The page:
The concept of secondary traumatic stress (STS), also called compassion fatigue, is not new in nursing, but the pandemic has only exacerbated it. COVID-19 care can be like a “war zone.” The stressful, fast-paced environment of acutely ill patients with complex, multisystem care needs — in addition to patients’ and families’ unprecedented suffering and need for emotional support— add to the situation. Plus, the lack of certainty, lack of resources and constant change with so many ethical dilemmas make it clear that the pandemic has caused unprecedented caregiver trauma.
Nurses’ compassion and empathy can become exhausted — physically, mentally, spiritually and even economically. Nurses must know how to identify STS and utilize well-being strategies to be healthy caregivers.
What Is STS?
STS is a condition that results from the stress of caring for a traumatized individual. A traumatized person (or animal) is one with significant physical or emotional pain and suffering. The condition is often also understood as variations of compassion fatigue or PTSD (post-traumatic stress disorder). According to research, it may be “vicarious traumatization” or “secondary traumatization.” STS differs from burnout, but the two can co-exist.
In nursing, the condition results from a combination of profound physical, emotional or spiritual distress from caring for patients who have considerable distress in various forms. It is trauma, and just because it is called secondary does not mean it is insignificant.
How Common Is STS Related to COVID-19?
No matter where they live or practice, all nurses continue to be impacted by COVID-19, especially those where infection rates are high. The International Council of Nurses COVID-19 Update report from January 2021 describes the “mass trauma experienced by the global nursing workforce.” It cites significant stress, anxiety, trauma and burnout among nurses working in various countries and continents.
In the U.S., one survey published in December 2020 found that of almost 1,200 healthcare workers, 93% of caregivers experienced stress and 76% reported exhaustion and burnout. The American Nurses Foundation continues to follow nurses’ mental health and wellness. Its first survey of approximately 11,000 nurses showed that 60% reported difficulty sleeping or sleeping too much, and 38% stated they were overeating.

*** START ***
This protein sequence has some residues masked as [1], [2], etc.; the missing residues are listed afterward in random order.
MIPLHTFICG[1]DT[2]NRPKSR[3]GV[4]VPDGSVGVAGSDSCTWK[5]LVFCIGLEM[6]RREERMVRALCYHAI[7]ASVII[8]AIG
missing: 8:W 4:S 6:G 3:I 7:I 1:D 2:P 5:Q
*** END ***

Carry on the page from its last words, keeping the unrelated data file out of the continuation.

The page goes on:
How Do You Recognize STS?
Nurses need to recognize STS in themselves and their colleagues. The first thing to note is often the desire to isolate or detach from others. STS can have a set of symptoms, including physical, emotional, and workplace-related ones:
- Physical: sleep disturbances, memory or concentration issues, headaches, fatigue, gastrointestinal symptoms and other signs of stress
- Emotional: oversensitivity, anger, outbursts, anxiety, depression, mood swings, irritation, resentment and more crying over patient’s condition
- Workplace: blaming others, reduced patient compassion, dreading work, us-versus-them mentality
Nurses may experience intrusive/recurring thoughts, flashbacks or recurring nightmares. They may use unhealthy coping skills, including substance abuse.
How Do You Fight STS?
There are a couple of ways to address STS. Here are some to get you started:
- Start by creating a self-care plan. Your plan must work for you, not someone else. Each plan will be unique depending on your interests and what helps you refresh. Self-care needs to occur each day. Try just five minutes of self-care strategies. Restore balance with nature, walking, reading, journaling or practicing mindfulness exercises.
- Learn more about STS. Seek out education and resources such as the Compassion Fatigue Aware Project to learn more about the condition, signs/symptoms and interventions. Numerous national organizations and employers offer self-care resources and workplace strategies, such as the American Nurses Association Well-Being Initiative, Johnson and Johnson Mental Health & Well-Being tips and resources from the GW Institute for Spirituality & Health.
- Seek Treatment. Consider working with a counselor, joining a support group or reaching out to your employee assistance program.
The COVID-19 pandemic and the drastic changes in healthcare delivery have caused many nurses to question their ability to provide holistic, compassionate care. However, as the world pivots to post-pandemic life, nurses need to re-group and focus on dealing with STS and preventing it in the future.
American Nurses Association:
Pulse on the Nation’s Nurses COVID-19 Survey Series: Mental Health and Wellness